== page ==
Liimann recalls that as an every-day effect of the high radiation, he was constantly tired and all free time he had, he just slept. “Also, everybody coughed. It wasn’t that prevalent in open air, but when we went to the movies or the sauna, it was pretty awful to hear. And it was peculiar to taste copper all the time. These are the things you sense and feel in a highly radiated area; radiation doesn’t have a smell or a colour.”
Working for pennies
“The nature was lusher because radiation helps plants grow,” he also remembers. “But you need to avoid eating berries, apples or mushrooms. I measured the radiation level of mushrooms; it was three times higher than normal.”
Liimann was also occasionally taken to the closed zone. “A couple of times we went to the city of Chernobyl and in some other towns as well, because the roofs, the surface and the fences we had removed were taken to nuclear repositories and burial grounds and officers had the duty to sometimes accompany the driver,” he remembers.
The soldiers taking part in the clean-up efforts weren’t even paid a salary. “We got the regular army wages – a private got 3.80 roubles a month, officers some 20 roubles or so,” Liimann says.
For comparison, the average salary in the Soviet Union in 1985 (and they didn’t change that much) was around 190 roubles; the minimum pension 50 roubles. The rouble’s parity to the US dollar from 1961-1991 was USD1=SUR0.9, even though it doesn’t really mean anything because the cost of living was completely different in the US and the Soviet Union. But a monthly public transportation ticket cost three roubles in Tallinn in the 1980s, so that puts the private’s SUR3.80 monthly wage into perspective.
Looking for the birds
The soldiers with whom Liimann served were from Estonia, Latvia, Lithuania and Kaliningrad oblast, a Russian region located between the Baltic Sea, Lithuania and Poland. All the men were 25-40 years old. “There were three officers from Estonia, and under my command about 60 reservists from Baltic countries, among them about 10 from Estonia,” he recalls, adding that the military trade of the reservists was either a chemist or a driver-chemist.
“How many of these men are still alive? I have no idea. I would guess about 10 per cent.”
How did spending six months in a radiation zone affect the men’s health? “They told us that it could affect chronic diseases, but I didn’t have any back then. Now I have rheumatoid arthritis. Psychologically? Can’t say any. When we went there, I was a little afraid and looked around whether there are birds in the sky – but there were and that calmed me down a little. We were ordered to wear respirators, but we only wore these when we were dismantling something so that we wouldn’t inhale the radiated dust. The summer was hot and to wear the respirator all the time was difficult.”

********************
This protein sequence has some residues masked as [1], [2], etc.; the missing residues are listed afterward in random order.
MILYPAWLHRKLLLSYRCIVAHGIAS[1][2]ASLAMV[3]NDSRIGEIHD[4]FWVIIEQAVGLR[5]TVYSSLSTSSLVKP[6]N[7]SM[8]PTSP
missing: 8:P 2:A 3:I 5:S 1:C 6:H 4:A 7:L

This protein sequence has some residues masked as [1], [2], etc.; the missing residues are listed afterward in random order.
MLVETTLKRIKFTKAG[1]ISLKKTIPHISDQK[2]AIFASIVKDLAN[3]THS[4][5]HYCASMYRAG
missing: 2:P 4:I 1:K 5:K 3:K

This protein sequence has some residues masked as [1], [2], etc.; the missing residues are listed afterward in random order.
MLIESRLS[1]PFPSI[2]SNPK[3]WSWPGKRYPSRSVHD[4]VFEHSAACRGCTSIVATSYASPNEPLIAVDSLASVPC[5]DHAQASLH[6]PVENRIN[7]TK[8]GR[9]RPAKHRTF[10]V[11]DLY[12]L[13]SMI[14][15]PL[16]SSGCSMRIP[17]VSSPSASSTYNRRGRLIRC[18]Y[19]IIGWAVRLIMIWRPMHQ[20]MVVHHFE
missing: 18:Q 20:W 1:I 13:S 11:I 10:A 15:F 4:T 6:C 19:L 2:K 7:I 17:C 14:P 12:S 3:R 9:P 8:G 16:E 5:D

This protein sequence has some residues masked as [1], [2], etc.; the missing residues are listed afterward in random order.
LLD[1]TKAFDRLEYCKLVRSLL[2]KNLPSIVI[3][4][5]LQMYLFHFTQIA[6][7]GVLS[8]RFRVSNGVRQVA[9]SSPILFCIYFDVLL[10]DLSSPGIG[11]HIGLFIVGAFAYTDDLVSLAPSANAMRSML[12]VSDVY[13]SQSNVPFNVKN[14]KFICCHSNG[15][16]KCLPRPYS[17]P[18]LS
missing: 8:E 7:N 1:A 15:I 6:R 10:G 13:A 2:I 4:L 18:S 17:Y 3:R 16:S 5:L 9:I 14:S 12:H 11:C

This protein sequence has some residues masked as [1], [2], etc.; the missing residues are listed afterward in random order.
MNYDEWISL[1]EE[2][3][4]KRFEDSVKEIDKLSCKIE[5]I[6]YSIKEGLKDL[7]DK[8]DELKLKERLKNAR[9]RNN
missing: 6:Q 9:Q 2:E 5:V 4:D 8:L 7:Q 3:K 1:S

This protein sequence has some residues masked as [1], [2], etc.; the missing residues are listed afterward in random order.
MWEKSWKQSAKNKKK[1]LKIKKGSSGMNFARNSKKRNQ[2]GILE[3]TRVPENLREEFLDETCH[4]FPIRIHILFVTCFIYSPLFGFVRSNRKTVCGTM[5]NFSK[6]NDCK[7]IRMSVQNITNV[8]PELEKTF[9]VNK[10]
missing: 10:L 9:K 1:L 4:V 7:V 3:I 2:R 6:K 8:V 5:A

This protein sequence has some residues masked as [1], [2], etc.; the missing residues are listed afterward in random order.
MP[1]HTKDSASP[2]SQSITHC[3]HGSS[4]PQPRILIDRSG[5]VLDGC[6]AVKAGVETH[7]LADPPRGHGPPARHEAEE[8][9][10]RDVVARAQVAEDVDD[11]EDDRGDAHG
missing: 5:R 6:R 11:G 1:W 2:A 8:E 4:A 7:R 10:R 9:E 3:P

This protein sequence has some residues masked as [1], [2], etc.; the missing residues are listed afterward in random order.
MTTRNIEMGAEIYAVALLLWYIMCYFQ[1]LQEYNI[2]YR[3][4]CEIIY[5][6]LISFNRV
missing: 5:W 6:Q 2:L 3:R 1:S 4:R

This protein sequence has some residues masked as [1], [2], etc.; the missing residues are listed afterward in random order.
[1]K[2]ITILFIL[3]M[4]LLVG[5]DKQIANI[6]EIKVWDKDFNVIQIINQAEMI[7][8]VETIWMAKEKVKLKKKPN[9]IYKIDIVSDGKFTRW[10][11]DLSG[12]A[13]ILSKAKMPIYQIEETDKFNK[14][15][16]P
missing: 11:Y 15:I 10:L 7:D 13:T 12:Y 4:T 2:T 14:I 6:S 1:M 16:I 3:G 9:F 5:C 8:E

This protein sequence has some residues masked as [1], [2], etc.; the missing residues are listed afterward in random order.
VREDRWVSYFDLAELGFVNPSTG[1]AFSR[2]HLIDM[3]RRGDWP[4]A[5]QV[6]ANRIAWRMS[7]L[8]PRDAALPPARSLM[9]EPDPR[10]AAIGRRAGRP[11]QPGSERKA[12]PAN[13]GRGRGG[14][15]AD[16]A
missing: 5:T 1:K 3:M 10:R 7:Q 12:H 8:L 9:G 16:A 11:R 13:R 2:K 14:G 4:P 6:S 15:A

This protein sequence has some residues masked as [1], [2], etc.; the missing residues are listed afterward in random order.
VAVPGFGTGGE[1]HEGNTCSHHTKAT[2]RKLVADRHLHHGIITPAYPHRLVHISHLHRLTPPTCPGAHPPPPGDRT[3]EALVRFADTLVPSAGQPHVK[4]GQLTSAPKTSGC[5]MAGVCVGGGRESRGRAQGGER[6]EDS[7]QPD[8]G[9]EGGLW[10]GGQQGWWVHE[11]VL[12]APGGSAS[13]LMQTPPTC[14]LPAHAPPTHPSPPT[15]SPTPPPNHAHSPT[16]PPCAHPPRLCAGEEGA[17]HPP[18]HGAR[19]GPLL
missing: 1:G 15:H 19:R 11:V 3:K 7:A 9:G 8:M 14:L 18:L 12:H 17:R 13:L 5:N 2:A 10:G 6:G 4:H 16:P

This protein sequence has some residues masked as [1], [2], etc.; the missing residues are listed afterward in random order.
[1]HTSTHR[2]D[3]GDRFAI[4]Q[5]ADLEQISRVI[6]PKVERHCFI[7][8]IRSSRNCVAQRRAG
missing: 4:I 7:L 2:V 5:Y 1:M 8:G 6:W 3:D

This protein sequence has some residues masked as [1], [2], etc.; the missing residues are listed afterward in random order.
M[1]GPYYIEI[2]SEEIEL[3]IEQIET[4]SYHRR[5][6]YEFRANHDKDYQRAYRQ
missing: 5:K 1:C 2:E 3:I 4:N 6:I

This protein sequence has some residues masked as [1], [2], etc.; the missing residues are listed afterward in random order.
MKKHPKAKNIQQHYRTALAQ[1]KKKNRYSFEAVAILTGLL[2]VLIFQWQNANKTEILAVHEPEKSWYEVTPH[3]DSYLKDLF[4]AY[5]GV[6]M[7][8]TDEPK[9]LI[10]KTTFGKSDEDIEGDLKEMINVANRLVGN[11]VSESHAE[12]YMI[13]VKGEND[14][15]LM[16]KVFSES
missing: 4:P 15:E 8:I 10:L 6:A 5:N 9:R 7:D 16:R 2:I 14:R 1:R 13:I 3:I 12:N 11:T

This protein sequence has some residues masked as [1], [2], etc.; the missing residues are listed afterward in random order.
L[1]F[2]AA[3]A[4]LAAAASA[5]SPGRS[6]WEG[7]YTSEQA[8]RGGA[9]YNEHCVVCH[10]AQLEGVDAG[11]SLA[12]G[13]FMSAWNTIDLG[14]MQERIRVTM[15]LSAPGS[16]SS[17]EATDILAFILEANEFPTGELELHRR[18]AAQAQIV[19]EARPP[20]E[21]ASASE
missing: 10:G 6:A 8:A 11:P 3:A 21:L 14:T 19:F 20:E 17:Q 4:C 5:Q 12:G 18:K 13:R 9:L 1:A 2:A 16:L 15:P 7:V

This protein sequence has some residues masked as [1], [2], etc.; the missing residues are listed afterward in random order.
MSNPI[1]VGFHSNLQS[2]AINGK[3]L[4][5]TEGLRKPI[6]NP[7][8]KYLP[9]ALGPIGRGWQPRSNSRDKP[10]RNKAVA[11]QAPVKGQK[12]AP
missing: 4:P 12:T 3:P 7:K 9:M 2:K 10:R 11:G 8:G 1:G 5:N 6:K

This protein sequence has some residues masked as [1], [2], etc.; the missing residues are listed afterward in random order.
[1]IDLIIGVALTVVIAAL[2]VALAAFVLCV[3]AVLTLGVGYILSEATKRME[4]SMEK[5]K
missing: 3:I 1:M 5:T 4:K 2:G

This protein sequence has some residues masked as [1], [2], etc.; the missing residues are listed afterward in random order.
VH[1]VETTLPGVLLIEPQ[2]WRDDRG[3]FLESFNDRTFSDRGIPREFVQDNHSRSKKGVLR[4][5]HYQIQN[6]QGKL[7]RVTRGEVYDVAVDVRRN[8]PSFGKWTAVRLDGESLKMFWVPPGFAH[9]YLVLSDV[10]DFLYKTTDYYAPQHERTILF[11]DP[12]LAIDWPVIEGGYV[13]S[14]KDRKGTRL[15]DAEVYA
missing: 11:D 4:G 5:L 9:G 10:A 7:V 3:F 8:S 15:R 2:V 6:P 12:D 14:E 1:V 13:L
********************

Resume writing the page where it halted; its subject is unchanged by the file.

By the time Liimann was sent to the disaster zone, he was already fairly knowledgeable about what had happened. “We first heard about it from the Finnish radio and on 9 May 1986, after rainfall, I took a dosimeter and measured the radiation level at the parking lot of the Tallinn University of Technology. The highest level of radiation was probably nine micro-roentgens an hour (Estonia’s natural is six). So, when I went to affected area two years later, I had already read the Soviet official report about the catastrophe and I was informed about what had happened. But I had no idea how the radiation had spread there.”
Up to 200,000 people lost their lives
The total number of the casualties of the Chernobyl nuclear disaster still remains a disputed issue. The United Nations has estimated around 4,000 people died; however, Greenpeace has claimed up to 200,000 people lost their lives. During the accident, steam-blast effects caused two deaths within the facility: one immediately after the explosion, and the other compounded by a lethal dose of ionizing radiation.
Over the coming days and weeks, 134 servicemen were hospitalised with acute radiation syndrome, of whom 28 firemen and employees died within months. Additionally, approximately 14 radiation-induced cancer deaths among this group of 134 hospitalised survivors were to follow within the next 10 years.
Among the wider population, an excess of 15 childhood thyroid cancer deaths were documented as of 2011. Additional research is required to definitively determine the elevated relative risk of cancer among the surviving employees, those that were initially hospitalised with ARS, and the population at large.
The official Soviet death toll of the disaster was 31. This number has stood unchanged ever since 1987.